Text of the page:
Doctors termed urogynecologists, or urogyns, have special training in the diagnosis and treatment of females having pelvic floor disorders. Even as your primary care physician, OB/GYN, or urologist may studied these conditions, a urogyn offers greater expertise. Speak to your GP about a urogyn referral if you have prolapse issues or are experiencing urinary or fecal incontinence. As well, if you have trouble with bladder or bowel movement, or if you have bladder or pelvic pain, a urogyn can definitely help.
Defining a Urogynecologist
Urogynecologists finish medical school as well as an Obstetrics and Gynecology or Urology residency program. These physicians are specialists who had extensive training and experience in assessing and treating conditions involving the female pelvic organs, including the muscles and connective tissue within and around them. Urogynecologists usually complete formal fellowships (training that comes after residency) that dealing with the treatment of non-cancerous gynecologic issues surgically or non-surgically. Common problems handled by a urogynecologist include urinary leakage or incontinence, bladder overactivity and pelvic organ (vagina, uterus, etc.) prolapse.
Female Pelvic Medicine and Reconstructive Surgery
In 2011, the American Board of Medical Specialties approved Female Pelvic Medicine and Reconstructive Surgery, or urogynecology, as a certified subspecialty, and certified the country’s pioneering urogyns two years later. As part of the requirements of maintaining their status as certified urogyns, these doctors take ongoing education courses to keep their knowledge current.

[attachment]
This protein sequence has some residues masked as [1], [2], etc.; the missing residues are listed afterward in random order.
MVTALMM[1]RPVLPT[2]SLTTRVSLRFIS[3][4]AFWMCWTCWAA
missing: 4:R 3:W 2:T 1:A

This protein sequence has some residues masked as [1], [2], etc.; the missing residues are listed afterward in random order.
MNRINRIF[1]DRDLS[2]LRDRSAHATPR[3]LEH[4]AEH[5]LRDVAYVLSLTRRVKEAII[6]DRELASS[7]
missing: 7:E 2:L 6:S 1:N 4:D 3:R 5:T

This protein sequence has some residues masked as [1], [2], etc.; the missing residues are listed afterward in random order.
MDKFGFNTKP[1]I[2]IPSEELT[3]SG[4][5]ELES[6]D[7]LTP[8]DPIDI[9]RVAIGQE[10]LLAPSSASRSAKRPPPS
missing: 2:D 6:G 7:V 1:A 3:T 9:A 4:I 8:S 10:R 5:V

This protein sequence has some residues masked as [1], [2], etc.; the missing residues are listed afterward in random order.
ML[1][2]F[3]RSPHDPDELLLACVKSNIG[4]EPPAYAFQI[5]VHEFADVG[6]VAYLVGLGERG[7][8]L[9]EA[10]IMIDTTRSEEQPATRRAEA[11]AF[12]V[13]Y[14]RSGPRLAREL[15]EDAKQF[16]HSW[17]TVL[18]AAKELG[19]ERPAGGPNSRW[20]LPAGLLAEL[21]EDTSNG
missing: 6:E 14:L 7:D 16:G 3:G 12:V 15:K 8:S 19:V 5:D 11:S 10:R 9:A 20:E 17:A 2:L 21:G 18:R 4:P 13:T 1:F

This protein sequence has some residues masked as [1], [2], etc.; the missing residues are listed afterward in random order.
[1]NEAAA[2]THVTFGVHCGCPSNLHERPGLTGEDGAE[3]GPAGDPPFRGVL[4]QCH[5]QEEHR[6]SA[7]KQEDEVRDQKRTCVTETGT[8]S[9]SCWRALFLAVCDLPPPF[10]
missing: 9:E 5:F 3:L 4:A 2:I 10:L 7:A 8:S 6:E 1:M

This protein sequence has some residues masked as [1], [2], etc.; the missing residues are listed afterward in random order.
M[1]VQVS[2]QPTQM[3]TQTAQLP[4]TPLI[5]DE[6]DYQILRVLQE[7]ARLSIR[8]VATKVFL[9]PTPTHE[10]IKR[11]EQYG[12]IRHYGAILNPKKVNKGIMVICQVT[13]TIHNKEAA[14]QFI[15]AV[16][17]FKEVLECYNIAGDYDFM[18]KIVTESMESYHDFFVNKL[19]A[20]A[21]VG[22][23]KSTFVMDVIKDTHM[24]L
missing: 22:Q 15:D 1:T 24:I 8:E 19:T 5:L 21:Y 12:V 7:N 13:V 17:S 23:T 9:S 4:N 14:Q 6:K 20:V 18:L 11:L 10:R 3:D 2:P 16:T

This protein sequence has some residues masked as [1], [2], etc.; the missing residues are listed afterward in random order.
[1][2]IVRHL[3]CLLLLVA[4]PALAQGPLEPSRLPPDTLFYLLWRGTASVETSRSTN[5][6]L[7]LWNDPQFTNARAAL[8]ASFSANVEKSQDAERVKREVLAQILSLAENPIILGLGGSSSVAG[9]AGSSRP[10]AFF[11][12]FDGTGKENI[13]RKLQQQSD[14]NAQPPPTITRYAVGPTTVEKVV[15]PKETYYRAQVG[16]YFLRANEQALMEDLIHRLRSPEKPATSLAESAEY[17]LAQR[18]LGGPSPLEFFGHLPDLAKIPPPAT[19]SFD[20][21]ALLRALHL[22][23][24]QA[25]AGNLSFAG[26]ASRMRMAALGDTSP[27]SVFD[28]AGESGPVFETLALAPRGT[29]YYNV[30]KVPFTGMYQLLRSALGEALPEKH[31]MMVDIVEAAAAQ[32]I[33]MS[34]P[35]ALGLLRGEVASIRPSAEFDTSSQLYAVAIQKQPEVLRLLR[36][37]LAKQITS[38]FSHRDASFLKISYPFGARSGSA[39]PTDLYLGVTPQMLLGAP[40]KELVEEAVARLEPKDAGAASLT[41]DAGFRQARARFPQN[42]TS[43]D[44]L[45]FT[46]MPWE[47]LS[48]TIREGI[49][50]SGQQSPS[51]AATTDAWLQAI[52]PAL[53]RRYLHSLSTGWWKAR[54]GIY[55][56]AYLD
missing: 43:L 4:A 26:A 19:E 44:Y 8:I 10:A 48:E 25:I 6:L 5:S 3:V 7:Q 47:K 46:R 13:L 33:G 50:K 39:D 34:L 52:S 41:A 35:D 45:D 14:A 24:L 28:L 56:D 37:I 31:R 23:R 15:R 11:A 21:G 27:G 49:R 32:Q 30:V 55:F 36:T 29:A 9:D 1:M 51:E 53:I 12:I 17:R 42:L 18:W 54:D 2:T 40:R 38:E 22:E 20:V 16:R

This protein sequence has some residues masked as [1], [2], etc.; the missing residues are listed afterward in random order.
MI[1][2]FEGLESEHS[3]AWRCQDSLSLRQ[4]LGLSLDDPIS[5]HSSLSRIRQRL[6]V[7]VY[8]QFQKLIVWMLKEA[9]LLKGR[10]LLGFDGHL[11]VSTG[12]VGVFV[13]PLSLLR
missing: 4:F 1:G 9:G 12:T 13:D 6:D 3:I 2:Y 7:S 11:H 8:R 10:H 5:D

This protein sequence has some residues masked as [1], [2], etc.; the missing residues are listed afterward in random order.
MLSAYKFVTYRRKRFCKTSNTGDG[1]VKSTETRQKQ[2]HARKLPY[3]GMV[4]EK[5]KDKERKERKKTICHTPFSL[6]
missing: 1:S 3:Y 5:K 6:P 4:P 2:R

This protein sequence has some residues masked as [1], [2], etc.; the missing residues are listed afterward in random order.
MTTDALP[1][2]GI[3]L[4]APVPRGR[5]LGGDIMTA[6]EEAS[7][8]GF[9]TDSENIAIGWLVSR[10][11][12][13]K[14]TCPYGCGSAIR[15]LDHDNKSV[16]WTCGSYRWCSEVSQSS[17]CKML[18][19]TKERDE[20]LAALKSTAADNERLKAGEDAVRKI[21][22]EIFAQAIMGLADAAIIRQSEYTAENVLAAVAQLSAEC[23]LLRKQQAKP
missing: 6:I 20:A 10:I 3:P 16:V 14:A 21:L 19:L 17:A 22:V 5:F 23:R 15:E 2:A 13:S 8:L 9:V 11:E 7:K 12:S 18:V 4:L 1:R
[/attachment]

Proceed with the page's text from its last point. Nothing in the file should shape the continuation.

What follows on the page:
Board Certified Urogynecologist or Female Pelvic Medicine and Reconstructive Surgeon
When a doctor has board certification in Female Pelvic Medicine and Reconstructive Surgery, that means he has passed the American Board of Obstetrics & Gynecology (ABOG) and the American Board of Urology (ABU) examinations. Or it can also mean that the doctor has passed exams given by the American Osteopathic Board of Obstetrics and Gynecology (AOBOG) and the American Osteopathic Association (AOA). Whichever applies in the situation, board certification is the only proof that a doctor is a tested and proven urogyn.
The first board certification exams by the ABOG/ABU were conducted in 2013. Doctors who finished their training after 2012 usually participated in an accredited fellowship as a requirement board exam eligibility. As stated earlier, the AOA/AOBOG conducted their first certification exams in urogynecology just a year prior to the first ABOG/ABU exams.
As always, feel free to inquire about the training and expertise of a urogynecologist before committing to them. Although you will find many equally credentialed urogynecologists these days, there will always remain a few nuances that you should find out before becoming their patient. Come up with a shortlist of prospects and dig up some information online about each of them. This can go a long way in finding someone who will not only be a competent urogynecologist but also a medical care provider in the truest sense of the term.